Sunday, April 21, 2013

Bring on the Backyard Barbecues

Yabba dabba barbecue!

We’re still a month away but I’ve got summer fever. And with warmer weather comes barbecues. Beginning in late May and extending through early September (longer in more temperate regions), almost everyone hosts or attends a barbecue. Granted, some are more fun than others or offer more variety in their activities, but your typical, apolitically oriented cookout generally consists of family, friends and close coworkers.
               It’s typically held on someone’s backyard deck, but often can be found in such exotic places as a city park or crowded beach. Holidays are the best times to throw barbecues. Ordinary weekends also work, but for the proper festive mood, there’s nothing like grilling on Independence Day, Labor Day and Memorial Day. Since it’s ingrained in the American mind that barbecues should be held on these occasions, you’re virtually guaranteed a decent turnout on these days.
               Why are barbecues held in the first place? Barbecues have always been interesting social occasions filled with food that many times tastes good, conversations of varying qualities and activities that are often competitive in nature (think touch football, dominoes or bid whist). Since I tend to be a bit on the analytical side, cookouts to me are more than just another get-together. I don’t accept the participant simple claim, “I just wanna have a good time.”
Let's get fired up!
               A closer look at the interactions at the barbecue reveals clues as to their real purpose for people attending. It is a time when modern human beings can reach back mentally and to some degree, physically, to relive their ancestral existence. To me, this link is vital for humanity, which has achieved much technology, but emotionally is still attached to the time just after dinosaurs ruled the Earth and people’s last names really were Flintstone and Rubble.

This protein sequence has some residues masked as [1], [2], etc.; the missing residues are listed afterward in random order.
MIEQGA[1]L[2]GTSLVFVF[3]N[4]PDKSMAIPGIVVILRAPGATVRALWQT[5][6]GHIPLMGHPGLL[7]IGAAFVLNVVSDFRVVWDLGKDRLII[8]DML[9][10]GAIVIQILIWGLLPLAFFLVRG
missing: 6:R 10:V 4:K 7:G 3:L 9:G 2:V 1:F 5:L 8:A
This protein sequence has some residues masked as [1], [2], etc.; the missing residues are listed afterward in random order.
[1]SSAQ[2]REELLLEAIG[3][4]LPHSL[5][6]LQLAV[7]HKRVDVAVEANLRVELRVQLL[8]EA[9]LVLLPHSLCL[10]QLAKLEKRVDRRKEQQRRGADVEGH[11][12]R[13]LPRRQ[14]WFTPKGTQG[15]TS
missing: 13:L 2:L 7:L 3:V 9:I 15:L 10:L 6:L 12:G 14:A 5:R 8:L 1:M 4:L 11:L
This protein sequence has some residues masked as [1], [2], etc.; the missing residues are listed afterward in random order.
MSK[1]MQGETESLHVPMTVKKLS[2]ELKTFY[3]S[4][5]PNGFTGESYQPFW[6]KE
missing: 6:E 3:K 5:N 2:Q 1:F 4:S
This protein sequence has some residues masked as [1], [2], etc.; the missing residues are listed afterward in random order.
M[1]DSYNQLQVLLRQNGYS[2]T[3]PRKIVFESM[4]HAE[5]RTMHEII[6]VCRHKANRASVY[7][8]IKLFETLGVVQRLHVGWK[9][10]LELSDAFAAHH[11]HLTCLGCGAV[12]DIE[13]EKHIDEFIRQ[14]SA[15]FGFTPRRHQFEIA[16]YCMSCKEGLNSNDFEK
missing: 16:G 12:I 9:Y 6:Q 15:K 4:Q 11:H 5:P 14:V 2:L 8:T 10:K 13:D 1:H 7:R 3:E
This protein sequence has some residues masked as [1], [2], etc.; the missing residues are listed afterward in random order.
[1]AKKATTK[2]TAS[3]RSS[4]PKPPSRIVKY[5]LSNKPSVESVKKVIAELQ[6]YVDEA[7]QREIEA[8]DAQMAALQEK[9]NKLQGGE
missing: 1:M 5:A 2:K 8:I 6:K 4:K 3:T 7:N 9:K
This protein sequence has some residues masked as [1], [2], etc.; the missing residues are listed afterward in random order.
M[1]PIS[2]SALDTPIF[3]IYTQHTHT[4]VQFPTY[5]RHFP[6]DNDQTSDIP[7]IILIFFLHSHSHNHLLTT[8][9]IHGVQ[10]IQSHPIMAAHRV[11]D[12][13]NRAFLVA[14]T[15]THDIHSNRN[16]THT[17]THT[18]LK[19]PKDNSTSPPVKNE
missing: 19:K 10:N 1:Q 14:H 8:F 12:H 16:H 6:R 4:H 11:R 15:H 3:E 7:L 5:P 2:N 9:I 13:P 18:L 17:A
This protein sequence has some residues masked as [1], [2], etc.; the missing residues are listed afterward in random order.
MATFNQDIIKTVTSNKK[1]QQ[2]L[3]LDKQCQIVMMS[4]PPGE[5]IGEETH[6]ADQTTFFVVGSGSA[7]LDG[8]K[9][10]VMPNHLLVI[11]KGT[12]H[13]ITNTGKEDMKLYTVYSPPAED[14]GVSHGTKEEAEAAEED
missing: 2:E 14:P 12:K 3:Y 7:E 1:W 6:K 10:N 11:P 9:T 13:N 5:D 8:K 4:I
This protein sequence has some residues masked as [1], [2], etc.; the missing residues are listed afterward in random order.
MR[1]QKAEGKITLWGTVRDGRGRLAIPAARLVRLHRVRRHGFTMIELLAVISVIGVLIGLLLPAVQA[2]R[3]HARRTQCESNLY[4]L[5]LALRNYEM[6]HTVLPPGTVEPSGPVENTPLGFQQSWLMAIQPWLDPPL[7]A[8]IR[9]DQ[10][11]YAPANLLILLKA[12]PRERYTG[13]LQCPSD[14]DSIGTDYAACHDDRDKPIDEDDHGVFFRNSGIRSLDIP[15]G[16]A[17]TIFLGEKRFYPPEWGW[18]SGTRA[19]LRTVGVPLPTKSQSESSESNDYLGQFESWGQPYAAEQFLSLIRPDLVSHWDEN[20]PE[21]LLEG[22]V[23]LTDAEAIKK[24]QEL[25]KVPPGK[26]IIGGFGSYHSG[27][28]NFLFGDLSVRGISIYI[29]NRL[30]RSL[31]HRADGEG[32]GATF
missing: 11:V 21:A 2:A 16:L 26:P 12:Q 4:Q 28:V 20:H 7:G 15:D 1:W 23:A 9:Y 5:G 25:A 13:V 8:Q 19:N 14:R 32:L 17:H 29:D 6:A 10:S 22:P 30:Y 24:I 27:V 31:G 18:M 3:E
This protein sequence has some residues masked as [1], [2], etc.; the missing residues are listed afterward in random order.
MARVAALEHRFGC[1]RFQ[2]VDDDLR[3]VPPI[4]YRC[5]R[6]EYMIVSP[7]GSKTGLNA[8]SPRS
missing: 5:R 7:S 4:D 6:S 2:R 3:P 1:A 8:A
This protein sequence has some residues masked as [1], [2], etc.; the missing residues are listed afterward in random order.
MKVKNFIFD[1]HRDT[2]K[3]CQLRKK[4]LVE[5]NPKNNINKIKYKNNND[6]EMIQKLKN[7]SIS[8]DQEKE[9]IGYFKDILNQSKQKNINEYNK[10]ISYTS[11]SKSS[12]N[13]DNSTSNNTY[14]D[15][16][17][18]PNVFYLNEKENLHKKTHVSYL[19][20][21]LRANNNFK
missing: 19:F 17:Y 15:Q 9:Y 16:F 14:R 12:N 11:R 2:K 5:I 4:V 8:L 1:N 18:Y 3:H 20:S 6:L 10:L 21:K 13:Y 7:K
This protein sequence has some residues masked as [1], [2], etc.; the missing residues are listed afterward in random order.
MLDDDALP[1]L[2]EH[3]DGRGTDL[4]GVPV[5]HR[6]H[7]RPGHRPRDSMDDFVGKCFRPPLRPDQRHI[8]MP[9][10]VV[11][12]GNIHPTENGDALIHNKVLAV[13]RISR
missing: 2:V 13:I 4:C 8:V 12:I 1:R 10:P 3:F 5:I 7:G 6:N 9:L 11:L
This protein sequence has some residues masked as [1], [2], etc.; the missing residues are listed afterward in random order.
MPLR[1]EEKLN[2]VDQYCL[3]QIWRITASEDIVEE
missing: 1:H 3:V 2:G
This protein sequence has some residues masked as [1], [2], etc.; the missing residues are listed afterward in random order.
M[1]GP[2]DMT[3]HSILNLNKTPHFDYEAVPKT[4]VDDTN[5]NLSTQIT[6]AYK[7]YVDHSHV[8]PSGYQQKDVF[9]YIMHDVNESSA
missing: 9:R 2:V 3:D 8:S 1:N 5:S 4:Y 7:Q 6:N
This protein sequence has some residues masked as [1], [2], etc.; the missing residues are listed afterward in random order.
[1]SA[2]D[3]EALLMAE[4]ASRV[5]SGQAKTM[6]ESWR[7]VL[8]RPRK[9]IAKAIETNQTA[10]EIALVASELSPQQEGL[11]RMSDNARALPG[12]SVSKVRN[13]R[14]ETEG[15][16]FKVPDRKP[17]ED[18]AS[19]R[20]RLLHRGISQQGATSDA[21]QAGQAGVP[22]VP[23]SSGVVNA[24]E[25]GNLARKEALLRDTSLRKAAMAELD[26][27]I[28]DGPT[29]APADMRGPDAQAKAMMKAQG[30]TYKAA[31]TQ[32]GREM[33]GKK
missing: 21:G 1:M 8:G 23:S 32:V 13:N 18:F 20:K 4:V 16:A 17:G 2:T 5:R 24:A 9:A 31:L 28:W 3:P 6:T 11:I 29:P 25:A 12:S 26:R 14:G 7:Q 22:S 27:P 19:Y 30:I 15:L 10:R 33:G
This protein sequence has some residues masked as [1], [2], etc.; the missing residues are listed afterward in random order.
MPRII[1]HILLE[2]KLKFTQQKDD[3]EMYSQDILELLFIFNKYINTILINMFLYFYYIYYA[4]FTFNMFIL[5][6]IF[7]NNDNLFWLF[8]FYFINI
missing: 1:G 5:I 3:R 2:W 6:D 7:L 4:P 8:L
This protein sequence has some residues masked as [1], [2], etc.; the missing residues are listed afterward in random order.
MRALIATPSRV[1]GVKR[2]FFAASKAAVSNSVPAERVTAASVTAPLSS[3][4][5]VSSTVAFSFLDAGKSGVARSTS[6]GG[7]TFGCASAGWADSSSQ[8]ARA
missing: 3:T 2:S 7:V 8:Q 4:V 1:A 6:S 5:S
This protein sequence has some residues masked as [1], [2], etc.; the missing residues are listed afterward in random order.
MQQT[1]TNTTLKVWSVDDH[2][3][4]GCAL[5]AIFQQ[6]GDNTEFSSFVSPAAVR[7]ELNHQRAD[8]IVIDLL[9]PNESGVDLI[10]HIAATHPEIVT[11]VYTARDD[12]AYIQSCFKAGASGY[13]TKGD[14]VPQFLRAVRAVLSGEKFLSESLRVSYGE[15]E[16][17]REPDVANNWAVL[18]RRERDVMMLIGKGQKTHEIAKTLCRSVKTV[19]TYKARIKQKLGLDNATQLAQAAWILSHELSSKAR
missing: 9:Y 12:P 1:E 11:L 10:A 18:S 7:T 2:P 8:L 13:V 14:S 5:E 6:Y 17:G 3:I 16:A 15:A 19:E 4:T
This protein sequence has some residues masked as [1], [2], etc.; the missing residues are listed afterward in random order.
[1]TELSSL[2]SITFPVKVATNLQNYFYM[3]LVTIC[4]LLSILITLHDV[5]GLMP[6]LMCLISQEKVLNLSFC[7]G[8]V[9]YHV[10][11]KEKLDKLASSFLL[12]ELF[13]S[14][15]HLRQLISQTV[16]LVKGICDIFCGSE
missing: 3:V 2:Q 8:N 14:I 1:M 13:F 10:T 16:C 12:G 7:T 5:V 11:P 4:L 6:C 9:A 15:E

Since the dawn of civilization, we humans have used the campfire as a focal point in our existence.  As we have progressed (well, some believe we’ve progressed), the open campfire was replaced by an in-door fireplace, which in turn became a vacuum-tube radio and has since evolved into present day HDTVs. The similarities among these tools are glaringly apparent: they all provide a measure of light and therefore, safety. Plus they are social centers where food is consumed and stories are told. Except in most cases these days, the stories are delivered to our homes on a screen, rather than we telling our own among ourselves. But that’s another column.
Finger lickin' good (but without the chicken)
               Of course, there were different dynamics in play when the open campfire was the centerpiece.  That is exactly why civilization continues to be drawn back to its roots each spring. Now I admit that long conclusions may be drawn between prehistoric lifestyle and modern-day barbecues, but let’s examine the validity of my claim “scientifically.” Take for example the central focus of all cookouts: the meat.
               Now unless you’re attending a barbecue held by members of the Holistic Vegetarian Council, you will have meat on hand – and in abundance. Eons ago, our Cro-Magnon forbearers tangled with saber-tooth tigers and big woolly mammoths to bring home the bacon for the family (usually consisting of several clans). A modern barbecue differs only in how we obtain the meat. But the focus is the same: the meat.
               This process of reverting (in a civilized manner) to prehistoric ties is refreshing, cleanses the soul and satisfies the typical urban man and woman who constantly requires prospective to maintain a balanced life. I find the psychological effect of a barbecue is healthy, the social interaction positive and the nutritional value acceptable. And besides, I just wanna have a good time.

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